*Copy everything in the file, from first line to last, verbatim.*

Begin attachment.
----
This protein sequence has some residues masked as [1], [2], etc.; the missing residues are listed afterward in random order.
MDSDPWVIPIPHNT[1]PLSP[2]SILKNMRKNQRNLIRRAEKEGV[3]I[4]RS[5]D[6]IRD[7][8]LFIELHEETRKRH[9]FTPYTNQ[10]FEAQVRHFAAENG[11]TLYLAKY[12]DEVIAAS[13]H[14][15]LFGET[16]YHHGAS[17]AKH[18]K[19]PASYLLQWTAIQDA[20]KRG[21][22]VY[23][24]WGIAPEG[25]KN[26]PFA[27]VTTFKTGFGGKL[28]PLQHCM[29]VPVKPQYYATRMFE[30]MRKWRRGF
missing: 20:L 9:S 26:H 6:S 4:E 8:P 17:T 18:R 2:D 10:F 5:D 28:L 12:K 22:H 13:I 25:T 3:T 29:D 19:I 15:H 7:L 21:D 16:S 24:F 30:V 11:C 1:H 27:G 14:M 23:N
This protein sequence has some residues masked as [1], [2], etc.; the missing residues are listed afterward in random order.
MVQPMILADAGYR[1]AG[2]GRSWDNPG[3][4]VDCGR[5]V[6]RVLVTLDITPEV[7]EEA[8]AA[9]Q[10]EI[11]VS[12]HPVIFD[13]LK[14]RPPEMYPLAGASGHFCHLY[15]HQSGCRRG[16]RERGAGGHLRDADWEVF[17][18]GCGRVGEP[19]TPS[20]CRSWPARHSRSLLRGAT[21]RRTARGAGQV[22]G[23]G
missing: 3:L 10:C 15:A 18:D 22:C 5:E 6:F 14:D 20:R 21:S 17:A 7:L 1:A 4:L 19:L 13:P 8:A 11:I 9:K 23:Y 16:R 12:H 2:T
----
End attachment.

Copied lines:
This protein sequence has some residues masked as [1], [2], etc.; the missing residues are listed afterward in random order.
MDSDPWVIPIPHNT[1]PLSP[2]SILKNMRKNQRNLIRRAEKEGV[3]I[4]RS[5]D[6]IRD[7][8]LFIELHEETRKRH[9]FTPYTNQ[10]FEAQVRHFAAENG[11]TLYLAKY[12]DEVIAAS[13]H[14][15]LFGET[16]YHHGAS[17]AKH[18]K[19]PASYLLQWTAIQDA[20]KRG[21][22]VY[23][24]WGIAPEG[25]KN[26]PFA[27]VTTFKTGFGGKL[28]PLQHCM[29]VPVKPQYYATRMFE[30]MRKWRRGF
missing: 20:L 9:S 26:H 6:S 4:E 8:P 17:T 18:R 2:D 10:F 5:D 28:L 12:K 22:H 13:I 25:T 3:T 29:D 19:I 15:H 7:L 21:D 16:S 24:F 30:V 11:C 1:H 27:G 14:M 23:N
This protein sequence has some residues masked as [1], [2], etc.; the missing residues are listed afterward in random order.
MVQPMILADAGYR[1]AG[2]GRSWDNPG[3][4]VDCGR[5]V[6]RVLVTLDITPEV[7]EEA[8]AA[9]Q[10]EI[11]VS[12]HPVIFD[13]LK[14]RPPEMYPLAGASGHFCHLY[15]HQSGCRRG[16]RERGAGGHLRDADWEVF[17][18]GCGRVGEP[19]TPS[20]CRSWPARHSRSLLRGAT[21]RRTARGAGQV[22]G[23]G
missing: 3:L 10:C 15:A 18:D 22:C 5:E 6:F 14:D 20:R 21:S 17:A 7:L 1:A 4:L 19:L 13:P 8:A 11:I 9:K 23:Y 16:R 12:H 2:T